The stories in Oh Baby are orchestrated to flow seamlessly into each other. There are direct but still unobtrusive connections, like how one story, “January Usual,” ends with the couple waiting for a repairman,” and the following story, “Needlestick,” begins with a woman waiting in an emergency room. “Slot Machine” ends with a woman getting “behind the wheel of a very nice car” and the next story, “We Were Ready for a Ballroom,” begins with a family driving away from their church. But there are other, more subtle connections, threads that are woven throughout: certain characters, though nameless, often return, and certain circumstances like the aforementioned running, and also working at a blood bank, life on a military base, life as a mother, recur, suggesting that these are linked stories.

Chinquee is much like the narrator of “History” who “penetrated people’s histories.” And she neither wastes nor minces words. In “Catch,” a character recalls going fishing and “catching nothing worth keeping.” The last sentence in “Wagon” is devastating: “We added to the whole pile, ridding ourselves.” There are the unfortunate rabbits that “thumped and did a bump-bump-bump” in “Bunny.” (Such assonantal and alliterative glee brings to mind the famed line in Wallace Steven’s “A High-Toned Old Christian Woman”: “Such tink and tank and tunk-a-tunk-tunk”.) And there’s the zinger in “Zelda”: “She was blonde and infomercial.” Chinquee’s sentences sometimes seem lit from within, evanescent like watercolor swatches fading in the sunlight; there is a grace and a precision to these lines. It’s a testament to Chinquee’s facility that though her stories pare away all the stuff and fluff what’s left isn’t a cold bony thing, but something raw and fleshy, something observably human.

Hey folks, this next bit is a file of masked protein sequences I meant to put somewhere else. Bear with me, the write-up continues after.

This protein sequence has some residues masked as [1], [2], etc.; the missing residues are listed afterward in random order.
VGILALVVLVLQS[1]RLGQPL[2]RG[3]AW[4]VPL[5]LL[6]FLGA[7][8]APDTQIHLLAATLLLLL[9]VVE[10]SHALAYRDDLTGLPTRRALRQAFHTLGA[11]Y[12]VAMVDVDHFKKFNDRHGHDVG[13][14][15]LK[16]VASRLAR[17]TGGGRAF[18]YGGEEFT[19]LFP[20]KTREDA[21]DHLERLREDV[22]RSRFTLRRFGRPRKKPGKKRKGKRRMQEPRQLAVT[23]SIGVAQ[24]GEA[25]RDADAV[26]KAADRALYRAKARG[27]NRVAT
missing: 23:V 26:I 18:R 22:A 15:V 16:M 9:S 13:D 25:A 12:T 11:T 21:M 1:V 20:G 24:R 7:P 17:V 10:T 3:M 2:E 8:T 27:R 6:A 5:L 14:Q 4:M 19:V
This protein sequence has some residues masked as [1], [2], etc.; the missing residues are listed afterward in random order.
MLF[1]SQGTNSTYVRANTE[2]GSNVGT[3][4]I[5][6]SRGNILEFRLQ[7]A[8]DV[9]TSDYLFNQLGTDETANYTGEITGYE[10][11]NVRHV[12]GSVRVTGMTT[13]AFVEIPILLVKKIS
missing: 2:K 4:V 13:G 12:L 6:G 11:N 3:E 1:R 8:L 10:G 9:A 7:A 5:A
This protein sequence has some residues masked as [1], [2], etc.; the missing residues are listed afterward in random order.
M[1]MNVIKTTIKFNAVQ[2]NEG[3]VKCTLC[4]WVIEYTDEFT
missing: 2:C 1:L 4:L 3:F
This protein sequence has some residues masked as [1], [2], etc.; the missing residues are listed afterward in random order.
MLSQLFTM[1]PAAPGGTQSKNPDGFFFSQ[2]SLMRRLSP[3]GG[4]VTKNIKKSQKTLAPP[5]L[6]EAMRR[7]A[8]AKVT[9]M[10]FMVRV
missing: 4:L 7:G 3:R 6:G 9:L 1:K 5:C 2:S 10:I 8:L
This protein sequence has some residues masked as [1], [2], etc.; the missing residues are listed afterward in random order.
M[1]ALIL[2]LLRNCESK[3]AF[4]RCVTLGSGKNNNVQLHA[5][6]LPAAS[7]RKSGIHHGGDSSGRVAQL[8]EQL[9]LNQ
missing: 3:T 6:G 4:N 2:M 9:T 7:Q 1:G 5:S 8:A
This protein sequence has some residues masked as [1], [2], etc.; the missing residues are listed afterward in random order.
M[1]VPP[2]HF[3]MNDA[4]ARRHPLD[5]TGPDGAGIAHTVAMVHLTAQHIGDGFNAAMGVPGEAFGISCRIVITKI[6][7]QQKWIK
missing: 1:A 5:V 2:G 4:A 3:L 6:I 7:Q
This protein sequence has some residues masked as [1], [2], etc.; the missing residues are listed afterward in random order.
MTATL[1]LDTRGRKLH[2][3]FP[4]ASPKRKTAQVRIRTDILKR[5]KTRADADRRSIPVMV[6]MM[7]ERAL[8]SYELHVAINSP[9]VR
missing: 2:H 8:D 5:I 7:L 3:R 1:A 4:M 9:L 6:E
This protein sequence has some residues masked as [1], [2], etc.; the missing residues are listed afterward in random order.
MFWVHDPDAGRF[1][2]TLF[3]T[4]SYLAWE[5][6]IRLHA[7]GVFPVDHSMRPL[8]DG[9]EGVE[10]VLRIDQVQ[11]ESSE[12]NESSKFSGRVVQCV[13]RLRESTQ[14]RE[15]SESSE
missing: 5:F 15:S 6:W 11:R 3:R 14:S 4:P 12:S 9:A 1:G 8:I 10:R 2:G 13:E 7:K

Chinquee’s short shorts and prose poems are mercurial miniatures: they quickly shift from place to thought, image to dialogue. Her stories are like those of the character in “Tracks” whose “stories went on, went on, becoming more haunting and disastrous, faster in their tracks.” And though most of these stories are about parenting or working in a blood bank, about running, about people on the mend, skeletons in the closet, and elephants in the room, there is at least one story that completely flips the script: Check out “Wig” and you’ll see what I mean.

John Madera's fiction may be found in Conjunctions, Opium Magazine, The &Now Awards 2: The Best Innovative Writing, and many other journals. His criticism may be found in American Book Review, Bookforum, The Review of Contemporary Fiction, Rain Taxi: Review of Books, The Believer, The Brooklyn Rail, and many other venues. Recipient of an M.F.A. in Literary Arts from Brown University, John Madera lives in New York City, where he runs Rhizomatic and manages and edits Big Other.